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Data Compression Coding for Character Video Transmission

IP.com Disclosure Number: IPCOM000075239D
Original Publication Date: 1971-Aug-01
Included in the Prior Art Database: 2005-Feb-24
Document File: 3 page(s) / 39K

Publishing Venue

IBM

Related People

Atrubin, AJ: AUTHOR [+2]

Abstract

It is frequently desirable to transmit video data from a scanner to a character-recognition unit in a compressed code, to reduce the transmission bandwidth. It is also desirable that a zero-distortion code be employed, so that the scanned pattern may be exactly reconstructed by the recognition unit.

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Data Compression Coding for Character Video Transmission

It is frequently desirable to transmit video data from a scanner to a character-recognition unit in a compressed code, to reduce the transmission bandwidth. It is also desirable that a zero-distortion code be employed, so that the scanned pattern may be exactly reconstructed by the recognition unit.

System 10 accomplishes these objectives by a combination of variable-length (Huffman) encoded run-lengths for statistically more probable video run lengths, and directly encoded run lengths for less probable run lengths, using a special bit combination in each code form to signal a change to the other form. Separate, temporally alternating, Huffman codes are used for black and white video, each code being independently optimized for its particular color.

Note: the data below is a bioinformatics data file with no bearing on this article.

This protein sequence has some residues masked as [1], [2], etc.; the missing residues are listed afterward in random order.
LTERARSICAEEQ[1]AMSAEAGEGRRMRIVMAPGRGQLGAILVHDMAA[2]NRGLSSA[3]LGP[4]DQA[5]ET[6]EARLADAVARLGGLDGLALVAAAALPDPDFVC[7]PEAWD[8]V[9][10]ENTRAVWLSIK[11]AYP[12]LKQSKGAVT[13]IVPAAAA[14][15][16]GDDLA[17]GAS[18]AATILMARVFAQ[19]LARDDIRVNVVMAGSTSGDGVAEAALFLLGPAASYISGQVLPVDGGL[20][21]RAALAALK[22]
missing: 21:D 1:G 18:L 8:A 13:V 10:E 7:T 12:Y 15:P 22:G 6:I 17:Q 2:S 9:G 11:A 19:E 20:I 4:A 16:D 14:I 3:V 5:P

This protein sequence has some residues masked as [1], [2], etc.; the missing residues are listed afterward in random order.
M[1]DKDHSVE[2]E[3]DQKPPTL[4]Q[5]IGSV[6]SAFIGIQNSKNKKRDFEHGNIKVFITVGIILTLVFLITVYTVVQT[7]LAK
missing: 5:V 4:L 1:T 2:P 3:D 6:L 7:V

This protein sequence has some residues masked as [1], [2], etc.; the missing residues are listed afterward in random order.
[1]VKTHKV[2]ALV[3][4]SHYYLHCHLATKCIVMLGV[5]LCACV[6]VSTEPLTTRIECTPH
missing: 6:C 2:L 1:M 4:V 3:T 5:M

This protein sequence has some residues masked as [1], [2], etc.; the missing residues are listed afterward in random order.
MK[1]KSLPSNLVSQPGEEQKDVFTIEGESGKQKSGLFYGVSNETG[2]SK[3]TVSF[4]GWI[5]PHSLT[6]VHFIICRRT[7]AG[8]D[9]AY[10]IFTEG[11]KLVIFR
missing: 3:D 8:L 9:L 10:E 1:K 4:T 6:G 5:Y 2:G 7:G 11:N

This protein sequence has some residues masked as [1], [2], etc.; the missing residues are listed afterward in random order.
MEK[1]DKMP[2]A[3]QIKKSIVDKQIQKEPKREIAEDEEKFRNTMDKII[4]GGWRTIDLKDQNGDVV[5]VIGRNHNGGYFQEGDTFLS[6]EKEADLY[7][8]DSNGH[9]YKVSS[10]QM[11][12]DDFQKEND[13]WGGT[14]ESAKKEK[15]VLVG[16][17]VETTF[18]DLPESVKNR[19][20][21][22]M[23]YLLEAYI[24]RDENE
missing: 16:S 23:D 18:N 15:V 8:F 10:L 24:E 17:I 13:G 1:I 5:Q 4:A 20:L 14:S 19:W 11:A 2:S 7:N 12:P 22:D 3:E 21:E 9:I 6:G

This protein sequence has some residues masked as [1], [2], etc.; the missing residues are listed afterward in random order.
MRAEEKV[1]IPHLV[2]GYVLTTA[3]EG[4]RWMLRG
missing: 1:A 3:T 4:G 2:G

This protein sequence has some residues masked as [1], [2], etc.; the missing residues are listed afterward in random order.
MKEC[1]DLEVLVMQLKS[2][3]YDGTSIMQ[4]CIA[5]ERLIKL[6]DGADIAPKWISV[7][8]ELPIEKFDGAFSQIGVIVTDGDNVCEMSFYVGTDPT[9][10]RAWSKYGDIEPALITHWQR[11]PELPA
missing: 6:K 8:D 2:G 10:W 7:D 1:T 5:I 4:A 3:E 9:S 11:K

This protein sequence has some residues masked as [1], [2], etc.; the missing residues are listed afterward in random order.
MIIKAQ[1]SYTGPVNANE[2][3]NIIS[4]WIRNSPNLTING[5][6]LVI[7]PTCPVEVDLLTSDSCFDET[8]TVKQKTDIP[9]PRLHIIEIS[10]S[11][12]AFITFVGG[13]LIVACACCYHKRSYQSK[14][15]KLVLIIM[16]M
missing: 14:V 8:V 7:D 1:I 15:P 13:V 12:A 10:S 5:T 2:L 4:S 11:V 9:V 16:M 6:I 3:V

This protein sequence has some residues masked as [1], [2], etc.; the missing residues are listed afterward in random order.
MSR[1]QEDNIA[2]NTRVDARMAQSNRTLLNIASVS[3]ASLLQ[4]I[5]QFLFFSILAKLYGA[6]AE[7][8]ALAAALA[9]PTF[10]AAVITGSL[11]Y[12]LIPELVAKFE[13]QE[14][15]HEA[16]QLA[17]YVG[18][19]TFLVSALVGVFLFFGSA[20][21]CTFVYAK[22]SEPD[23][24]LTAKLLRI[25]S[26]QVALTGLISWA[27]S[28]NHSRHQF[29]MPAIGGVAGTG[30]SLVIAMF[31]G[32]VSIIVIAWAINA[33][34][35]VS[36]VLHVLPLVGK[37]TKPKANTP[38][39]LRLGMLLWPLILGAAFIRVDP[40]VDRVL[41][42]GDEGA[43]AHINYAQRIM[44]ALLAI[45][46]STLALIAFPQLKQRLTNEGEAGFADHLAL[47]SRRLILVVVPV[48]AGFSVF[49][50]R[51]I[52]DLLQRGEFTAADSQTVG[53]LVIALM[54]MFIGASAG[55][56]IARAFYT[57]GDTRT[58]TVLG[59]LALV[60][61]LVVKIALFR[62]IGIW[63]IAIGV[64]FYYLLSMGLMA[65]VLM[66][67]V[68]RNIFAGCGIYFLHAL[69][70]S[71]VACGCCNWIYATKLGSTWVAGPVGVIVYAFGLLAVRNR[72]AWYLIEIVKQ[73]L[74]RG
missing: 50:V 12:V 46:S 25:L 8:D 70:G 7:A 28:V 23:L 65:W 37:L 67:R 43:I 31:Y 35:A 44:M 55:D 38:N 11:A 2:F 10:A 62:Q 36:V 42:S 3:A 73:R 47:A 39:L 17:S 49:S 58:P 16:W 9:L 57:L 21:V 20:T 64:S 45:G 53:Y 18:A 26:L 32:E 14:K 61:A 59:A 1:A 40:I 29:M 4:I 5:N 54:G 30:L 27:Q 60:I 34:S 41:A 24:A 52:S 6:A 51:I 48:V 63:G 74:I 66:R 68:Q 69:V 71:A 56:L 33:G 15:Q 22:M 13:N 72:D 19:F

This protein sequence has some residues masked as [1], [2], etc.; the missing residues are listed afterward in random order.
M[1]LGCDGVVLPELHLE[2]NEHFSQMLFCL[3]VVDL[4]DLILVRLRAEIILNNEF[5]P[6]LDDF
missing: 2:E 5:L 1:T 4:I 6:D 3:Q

Successive video bits on line 11 enter load control 12 in run sequences of from 1 to 63 bits of the same color, black or white.

The length of the current sequence is determined by six-place binary counter 13, and its color entered as a single bit in B/W register 14.

A type register 15 may also hold a bit to provide an indication of the type of characters being read, e.g., machine-printed or handwritten. The bits stored in units 13-15 are entered into asynchronous buffer memory 16 for successive run sequences, and are then unloaded in the same order to encoder 17 and gates 18.

Each 8-bit byte from buffer 16 accesses a table location in an encoder such as read-only memory (ROM) 17, if this byte specifies a run length which is to be transformed to a Huffman code. The code stored at that location is then sent through gates 18 to output register 19 for serial transmission over output line 20. The length of the code at that location is also stored in ROM 17, and is transmitted through gates 18 to length register 21, and a "Huffman mode" bit is sent to code-load control 22. As each bit is shifted from output register 19 to line 20, the contents of register 21 are decremented; when a zero count is reached, control 22 causes buffer 16 to shift the next byte to ROM 17 and gates 18. If a byte from buffer 16 does not specify a valid address of ROM 17, the Huffman- mode bit will not be generated, and control 22 causes the 6-bit length to be sent directly from buffer 16 through gates 18, to generate a 7-bit direct run-length code in output register 19, and to place a code length of seven into register 21. Control 22 also compares the values of the Huffman-code bit for successive data bytes, and generates in registers 19 and 21 the code-change bit combinations and their lengths, whenever the coding scheme changes from Huffman to run- length or vice versa. Control 22 also generates an initializing code for each video pattern, a special code sequence for direct codes representing different colors, and another special code sequence for patterns which begin in black video, since system 10 assumes that the first data code for each pattern represents...